Aging is inevitable, and it’s not easy. Like your mind and body, your teeth, gums, and oral cavity need extra care if you want them to stay healthy in later years. The foundations of dental care remain brushing, flossing, and regular cleanings. But to give your teeth the best chance at aging gracefully with the rest of your body, you’ll want be aware the specific ways in which you’re more at risk:
1. Wear and tear
Tooth enamel is the hardest part of the human body, and teeth can withstand up to 200 pounds of pressure. While our teeth are surprisingly resilient, decades of biting, chewing, and grinding can wear away at the enamel and flatten the biting edges. Years of exposure to acidic foods, sugar and carbonated beverages wear away at the enamel, which can lead to a host of problems later. When the outer surface of teeth are cracked or broken the delicate tissues around the tooth become susceptible to infection. The best way to combat wear and tear are your everyday brushing, flossing, dental cleaning, and to contact your dentist at the first sign of a problem
2. Gum disease
Sturdy, sparkling teeth are the star players when it comes to dental health, but they need the support of gums and the soft, wet tissues of the oral cavity. The gums recede with age, and this exposes more of the root of the tooth. This makes the gumline more susceptible to gingivitis and eventually periodontal disease. If you notice redness, irritation, or inflammation of the gums near the base of the tooth, schedule an appointment with your dentist immediately. Early detection and treatment of gum disease can reverse its advances and prevent more serious issues like tooth loss.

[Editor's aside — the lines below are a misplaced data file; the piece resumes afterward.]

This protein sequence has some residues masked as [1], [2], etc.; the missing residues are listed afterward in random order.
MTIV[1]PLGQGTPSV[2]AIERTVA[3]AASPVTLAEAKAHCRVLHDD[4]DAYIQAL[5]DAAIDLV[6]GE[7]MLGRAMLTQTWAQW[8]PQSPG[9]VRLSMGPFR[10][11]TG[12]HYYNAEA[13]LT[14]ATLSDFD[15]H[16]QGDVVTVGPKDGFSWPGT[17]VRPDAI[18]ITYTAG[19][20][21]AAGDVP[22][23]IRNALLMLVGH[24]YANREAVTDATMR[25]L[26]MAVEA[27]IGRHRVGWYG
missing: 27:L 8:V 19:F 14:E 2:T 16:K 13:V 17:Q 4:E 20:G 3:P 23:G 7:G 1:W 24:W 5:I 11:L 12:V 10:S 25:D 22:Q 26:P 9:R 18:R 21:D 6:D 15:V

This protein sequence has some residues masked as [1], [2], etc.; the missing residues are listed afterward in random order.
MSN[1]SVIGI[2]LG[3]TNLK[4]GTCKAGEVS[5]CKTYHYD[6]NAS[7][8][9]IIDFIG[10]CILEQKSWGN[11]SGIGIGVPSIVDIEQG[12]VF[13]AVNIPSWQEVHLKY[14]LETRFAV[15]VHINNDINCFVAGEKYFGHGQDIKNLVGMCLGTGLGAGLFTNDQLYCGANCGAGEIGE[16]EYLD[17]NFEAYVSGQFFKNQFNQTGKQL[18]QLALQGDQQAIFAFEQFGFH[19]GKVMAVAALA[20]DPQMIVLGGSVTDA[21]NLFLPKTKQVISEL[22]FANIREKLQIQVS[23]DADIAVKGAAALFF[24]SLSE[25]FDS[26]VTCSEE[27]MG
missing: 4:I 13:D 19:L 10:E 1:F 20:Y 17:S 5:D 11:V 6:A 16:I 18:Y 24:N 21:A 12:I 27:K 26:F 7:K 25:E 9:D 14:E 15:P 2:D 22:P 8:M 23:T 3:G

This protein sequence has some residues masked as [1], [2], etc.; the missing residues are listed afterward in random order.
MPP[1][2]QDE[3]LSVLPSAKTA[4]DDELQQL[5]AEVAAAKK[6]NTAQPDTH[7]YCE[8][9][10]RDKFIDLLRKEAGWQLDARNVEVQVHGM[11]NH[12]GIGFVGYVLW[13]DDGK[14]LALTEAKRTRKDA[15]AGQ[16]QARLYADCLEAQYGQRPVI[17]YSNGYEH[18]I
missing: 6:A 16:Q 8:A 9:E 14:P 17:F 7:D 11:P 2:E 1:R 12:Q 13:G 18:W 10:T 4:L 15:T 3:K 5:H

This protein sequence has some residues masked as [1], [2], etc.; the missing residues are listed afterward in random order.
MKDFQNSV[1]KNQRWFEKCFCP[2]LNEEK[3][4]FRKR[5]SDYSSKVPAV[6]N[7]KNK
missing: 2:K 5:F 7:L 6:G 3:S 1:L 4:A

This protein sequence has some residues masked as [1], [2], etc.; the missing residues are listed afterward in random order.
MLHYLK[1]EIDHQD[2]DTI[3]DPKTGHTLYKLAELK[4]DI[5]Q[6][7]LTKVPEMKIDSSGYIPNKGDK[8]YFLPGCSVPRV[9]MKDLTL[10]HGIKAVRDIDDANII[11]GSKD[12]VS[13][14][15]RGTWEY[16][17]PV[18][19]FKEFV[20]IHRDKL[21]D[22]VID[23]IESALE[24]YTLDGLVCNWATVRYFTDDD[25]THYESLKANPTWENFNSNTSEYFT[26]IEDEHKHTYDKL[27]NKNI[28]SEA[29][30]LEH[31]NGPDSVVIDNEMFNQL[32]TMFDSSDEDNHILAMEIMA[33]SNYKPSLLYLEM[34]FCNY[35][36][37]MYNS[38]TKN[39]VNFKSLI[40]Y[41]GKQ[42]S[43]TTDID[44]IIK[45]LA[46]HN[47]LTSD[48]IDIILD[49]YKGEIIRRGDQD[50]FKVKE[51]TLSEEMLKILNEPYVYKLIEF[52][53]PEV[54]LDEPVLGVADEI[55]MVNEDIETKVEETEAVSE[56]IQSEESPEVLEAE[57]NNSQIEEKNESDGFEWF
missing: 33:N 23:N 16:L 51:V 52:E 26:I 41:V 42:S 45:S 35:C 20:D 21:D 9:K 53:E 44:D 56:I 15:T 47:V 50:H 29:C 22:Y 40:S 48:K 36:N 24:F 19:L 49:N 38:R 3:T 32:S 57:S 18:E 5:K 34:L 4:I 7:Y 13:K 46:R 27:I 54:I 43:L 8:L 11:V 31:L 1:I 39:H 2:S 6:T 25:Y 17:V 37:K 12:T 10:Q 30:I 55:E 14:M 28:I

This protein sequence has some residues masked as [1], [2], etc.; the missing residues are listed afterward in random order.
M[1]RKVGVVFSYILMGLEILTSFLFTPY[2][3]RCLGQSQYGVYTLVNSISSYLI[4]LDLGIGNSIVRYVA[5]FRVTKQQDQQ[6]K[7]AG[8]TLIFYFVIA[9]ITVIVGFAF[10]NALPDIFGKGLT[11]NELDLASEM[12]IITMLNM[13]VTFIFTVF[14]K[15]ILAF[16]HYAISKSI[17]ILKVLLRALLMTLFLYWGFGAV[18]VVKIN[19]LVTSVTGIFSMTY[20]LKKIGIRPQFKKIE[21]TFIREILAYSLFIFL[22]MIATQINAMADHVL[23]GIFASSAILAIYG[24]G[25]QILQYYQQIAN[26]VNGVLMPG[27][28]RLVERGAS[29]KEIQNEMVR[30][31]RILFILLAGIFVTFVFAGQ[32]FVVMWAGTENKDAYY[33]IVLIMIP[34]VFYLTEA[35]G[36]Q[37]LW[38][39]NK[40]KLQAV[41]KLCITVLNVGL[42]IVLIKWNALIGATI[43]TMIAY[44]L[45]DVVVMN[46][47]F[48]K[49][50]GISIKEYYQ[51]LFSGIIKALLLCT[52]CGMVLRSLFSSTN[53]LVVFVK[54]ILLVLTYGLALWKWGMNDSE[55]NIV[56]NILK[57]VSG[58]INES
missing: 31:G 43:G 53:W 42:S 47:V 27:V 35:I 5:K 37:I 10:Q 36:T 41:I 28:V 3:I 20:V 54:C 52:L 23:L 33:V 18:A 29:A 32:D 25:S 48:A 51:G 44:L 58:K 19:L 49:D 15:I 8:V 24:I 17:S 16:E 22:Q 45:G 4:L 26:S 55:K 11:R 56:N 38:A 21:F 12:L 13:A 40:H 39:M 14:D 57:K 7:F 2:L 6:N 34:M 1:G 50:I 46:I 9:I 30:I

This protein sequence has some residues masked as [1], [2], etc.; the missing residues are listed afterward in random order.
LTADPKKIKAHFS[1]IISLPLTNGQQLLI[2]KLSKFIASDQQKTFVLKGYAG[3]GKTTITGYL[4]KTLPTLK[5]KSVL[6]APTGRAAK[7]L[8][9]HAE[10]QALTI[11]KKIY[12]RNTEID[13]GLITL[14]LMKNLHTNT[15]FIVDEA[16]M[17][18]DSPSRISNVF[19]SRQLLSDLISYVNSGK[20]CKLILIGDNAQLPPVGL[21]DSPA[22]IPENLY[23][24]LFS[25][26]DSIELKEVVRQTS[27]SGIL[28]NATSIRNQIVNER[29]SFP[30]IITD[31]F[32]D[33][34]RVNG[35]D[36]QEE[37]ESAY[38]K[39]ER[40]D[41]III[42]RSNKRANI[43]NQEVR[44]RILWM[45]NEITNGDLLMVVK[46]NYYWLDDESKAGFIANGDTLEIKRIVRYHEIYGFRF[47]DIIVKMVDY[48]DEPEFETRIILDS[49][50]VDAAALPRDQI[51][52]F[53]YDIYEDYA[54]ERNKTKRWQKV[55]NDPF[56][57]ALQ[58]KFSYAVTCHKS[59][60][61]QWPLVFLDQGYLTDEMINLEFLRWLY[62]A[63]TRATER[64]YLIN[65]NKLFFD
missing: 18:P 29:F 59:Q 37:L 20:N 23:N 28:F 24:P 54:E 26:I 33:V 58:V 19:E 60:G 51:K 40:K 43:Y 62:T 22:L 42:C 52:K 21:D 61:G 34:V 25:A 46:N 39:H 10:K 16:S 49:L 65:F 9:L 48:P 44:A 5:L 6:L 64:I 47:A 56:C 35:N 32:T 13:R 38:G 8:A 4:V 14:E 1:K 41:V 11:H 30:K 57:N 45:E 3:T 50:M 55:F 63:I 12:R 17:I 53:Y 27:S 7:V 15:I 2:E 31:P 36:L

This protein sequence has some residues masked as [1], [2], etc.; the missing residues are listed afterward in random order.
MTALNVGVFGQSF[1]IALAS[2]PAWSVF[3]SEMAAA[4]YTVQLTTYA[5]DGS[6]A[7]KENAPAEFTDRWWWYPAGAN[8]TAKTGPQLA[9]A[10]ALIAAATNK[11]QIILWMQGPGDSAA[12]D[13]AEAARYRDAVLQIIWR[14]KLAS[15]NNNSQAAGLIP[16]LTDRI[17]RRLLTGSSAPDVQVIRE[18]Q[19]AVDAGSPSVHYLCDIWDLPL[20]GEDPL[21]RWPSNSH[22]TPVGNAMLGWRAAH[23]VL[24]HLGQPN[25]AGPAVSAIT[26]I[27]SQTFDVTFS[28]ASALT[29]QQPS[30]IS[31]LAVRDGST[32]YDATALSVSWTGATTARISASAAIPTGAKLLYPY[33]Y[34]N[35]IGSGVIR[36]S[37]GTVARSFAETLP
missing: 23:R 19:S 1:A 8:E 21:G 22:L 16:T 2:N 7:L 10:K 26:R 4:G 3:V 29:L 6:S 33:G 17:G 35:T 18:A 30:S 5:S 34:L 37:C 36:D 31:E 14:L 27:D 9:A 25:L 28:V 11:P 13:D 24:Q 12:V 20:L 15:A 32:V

3. Dry Mouth
When it comes to oral health, saliva is one of your most trusted allies. It naturally washes away the particles and plaque that accumulate between gums and at the base of the tooth. As we age, we produce less of this saliva. This, coupled with the countless medications that list dry mouth as a side effect, mean that older people just have less helpful spit. Limiting dehydrating drinks (like caffeine and alcohol), and hydrating with clear fluids keeps the mouth as wet as possible. You can also chew gum or suck on sugar-free candies when dry mouth becomes a problem.
4. Bad Habits
Some scientists claim that at least 40% of all oral health issues are environmental. This means that what we do, what we consume, and the way in which we care for our teeth counts a lot. You need to be especially vigilant as you age. The first among the many reasons to avoid tobacco is that it is the leading cause of oral cancers. Caffeine and alcohol also have detrimental effects on your mouth, gums, and oral cavity. Acidic foods and drinks wear away tooth enamel, which leads to erosion and yellowish stains on the teeth.